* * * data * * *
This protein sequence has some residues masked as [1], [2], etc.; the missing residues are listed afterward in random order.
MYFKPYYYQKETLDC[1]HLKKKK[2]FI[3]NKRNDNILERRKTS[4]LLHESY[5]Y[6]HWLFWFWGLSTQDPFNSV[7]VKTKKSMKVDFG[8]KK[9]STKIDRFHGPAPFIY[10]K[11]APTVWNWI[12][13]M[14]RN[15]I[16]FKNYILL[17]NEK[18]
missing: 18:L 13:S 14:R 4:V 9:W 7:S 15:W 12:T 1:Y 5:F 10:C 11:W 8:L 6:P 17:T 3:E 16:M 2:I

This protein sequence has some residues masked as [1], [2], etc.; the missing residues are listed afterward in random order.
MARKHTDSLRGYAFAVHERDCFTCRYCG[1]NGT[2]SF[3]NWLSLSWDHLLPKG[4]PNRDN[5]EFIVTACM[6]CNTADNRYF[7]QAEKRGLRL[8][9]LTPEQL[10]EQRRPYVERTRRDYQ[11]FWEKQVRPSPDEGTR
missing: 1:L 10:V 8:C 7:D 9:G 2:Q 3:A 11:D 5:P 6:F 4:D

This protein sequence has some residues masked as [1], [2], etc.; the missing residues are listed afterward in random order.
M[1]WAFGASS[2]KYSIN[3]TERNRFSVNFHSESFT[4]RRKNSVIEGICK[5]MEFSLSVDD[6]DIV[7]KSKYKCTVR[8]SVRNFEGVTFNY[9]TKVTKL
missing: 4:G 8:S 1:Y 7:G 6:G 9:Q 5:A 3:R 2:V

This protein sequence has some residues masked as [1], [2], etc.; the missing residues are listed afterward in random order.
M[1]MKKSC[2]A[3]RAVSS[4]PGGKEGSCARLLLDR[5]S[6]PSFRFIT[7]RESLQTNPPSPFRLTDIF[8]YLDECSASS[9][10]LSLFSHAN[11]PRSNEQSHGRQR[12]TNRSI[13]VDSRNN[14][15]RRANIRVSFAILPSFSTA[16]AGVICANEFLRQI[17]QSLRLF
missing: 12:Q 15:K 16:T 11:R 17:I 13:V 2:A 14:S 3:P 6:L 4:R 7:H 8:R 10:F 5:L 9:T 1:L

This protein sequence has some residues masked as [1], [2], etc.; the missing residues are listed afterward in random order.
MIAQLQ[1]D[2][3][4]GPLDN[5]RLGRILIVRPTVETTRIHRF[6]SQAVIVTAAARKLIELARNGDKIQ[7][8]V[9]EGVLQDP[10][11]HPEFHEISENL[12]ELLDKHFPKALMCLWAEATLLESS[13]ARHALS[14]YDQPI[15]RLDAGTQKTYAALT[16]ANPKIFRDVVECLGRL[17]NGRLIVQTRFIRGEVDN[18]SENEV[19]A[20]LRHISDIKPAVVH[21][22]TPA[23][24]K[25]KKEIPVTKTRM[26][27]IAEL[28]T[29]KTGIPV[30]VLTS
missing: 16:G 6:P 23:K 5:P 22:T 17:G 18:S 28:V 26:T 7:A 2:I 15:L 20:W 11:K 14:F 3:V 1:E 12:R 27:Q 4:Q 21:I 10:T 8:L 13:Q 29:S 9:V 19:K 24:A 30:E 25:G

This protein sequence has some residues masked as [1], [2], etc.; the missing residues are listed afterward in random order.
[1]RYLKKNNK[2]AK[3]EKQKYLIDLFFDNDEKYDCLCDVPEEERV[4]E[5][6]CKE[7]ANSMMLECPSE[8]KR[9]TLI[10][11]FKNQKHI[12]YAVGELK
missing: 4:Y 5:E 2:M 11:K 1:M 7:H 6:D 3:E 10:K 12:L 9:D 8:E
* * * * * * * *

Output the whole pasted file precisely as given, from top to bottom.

This protein sequence has some residues masked as [1], [2], etc.; the missing residues are listed afterward in random order.
MYFKPYYYQKETLDC[1]HLKKKK[2]FI[3]NKRNDNILERRKTS[4]LLHESY[5]Y[6]HWLFWFWGLSTQDPFNSV[7]VKTKKSMKVDFG[8]KK[9]STKIDRFHGPAPFIY[10]K[11]APTVWNWI[12][13]M[14]RN[15]I[16]FKNYILL[17]NEK[18]
missing: 18:L 13:S 14:R 4:V 9:W 7:S 15:W 12:T 1:Y 5:F 10:C 11:W 8:L 6:P 17:T 3:E 16:M 2:I

This protein sequence has some residues masked as [1], [2], etc.; the missing residues are listed afterward in random order.
MARKHTDSLRGYAFAVHERDCFTCRYCG[1]NGT[2]SF[3]NWLSLSWDHLLPKG[4]PNRDN[5]EFIVTACM[6]CNTADNRYF[7]QAEKRGLRL[8][9]LTPEQL[10]EQRRPYVERTRRDYQ[11]FWEKQVRPSPDEGTR
missing: 1:L 10:V 8:C 7:D 9:G 2:Q 3:A 11:D 5:P 6:F 4:D

This protein sequence has some residues masked as [1], [2], etc.; the missing residues are listed afterward in random order.
M[1]WAFGASS[2]KYSIN[3]TERNRFSVNFHSESFT[4]RRKNSVIEGICK[5]MEFSLSVDD[6]DIV[7]KSKYKCTVR[8]SVRNFEGVTFNY[9]TKVTKL
missing: 4:G 8:S 1:Y 7:G 6:G 9:Q 5:A 3:R 2:V

This protein sequence has some residues masked as [1], [2], etc.; the missing residues are listed afterward in random order.
M[1]MKKSC[2]A[3]RAVSS[4]PGGKEGSCARLLLDR[5]S[6]PSFRFIT[7]RESLQTNPPSPFRLTDIF[8]YLDECSASS[9][10]LSLFSHAN[11]PRSNEQSHGRQR[12]TNRSI[13]VDSRNN[14][15]RRANIRVSFAILPSFSTA[16]AGVICANEFLRQI[17]QSLRLF
missing: 12:Q 15:K 16:T 11:R 17:I 13:V 2:A 14:S 3:P 6:L 4:R 7:H 8:R 10:F 5:L 9:T 1:L

This protein sequence has some residues masked as [1], [2], etc.; the missing residues are listed afterward in random order.
MIAQLQ[1]D[2][3][4]GPLDN[5]RLGRILIVRPTVETTRIHRF[6]SQAVIVTAAARKLIELARNGDKIQ[7][8]V[9]EGVLQDP[10][11]HPEFHEISENL[12]ELLDKHFPKALMCLWAEATLLESS[13]ARHALS[14]YDQPI[15]RLDAGTQKTYAALT[16]ANPKIFRDVVECLGRL[17]NGRLIVQTRFIRGEVDN[18]SENEV[19]A[20]LRHISDIKPAVVH[21][22]TPA[23][24]K[25]KKEIPVTKTRM[26][27]IAEL[28]T[29]KTGIPV[30]VLTS
missing: 16:G 6:P 23:K 5:P 22:T 17:G 18:S 28:V 26:T 7:A 2:I 15:L 20:W 11:K 14:F 3:V 1:E 12:R 27:Q 4:Q 21:I 10:T 8:L 13:Q 29:S 9:V 19:K 24:A 30:E 25:G

This protein sequence has some residues masked as [1], [2], etc.; the missing residues are listed afterward in random order.
[1]RYLKKNNK[2]AK[3]EKQKYLIDLFFDNDEKYDCLCDVPEEERV[4]E[5][6]CKE[7]ANSMMLECPSE[8]KR[9]TLI[10][11]FKNQKHI[12]YAVGELK
missing: 4:Y 5:E 2:M 11:K 1:M 7:H 6:D 3:E 10:K 12:L 9:D 8:E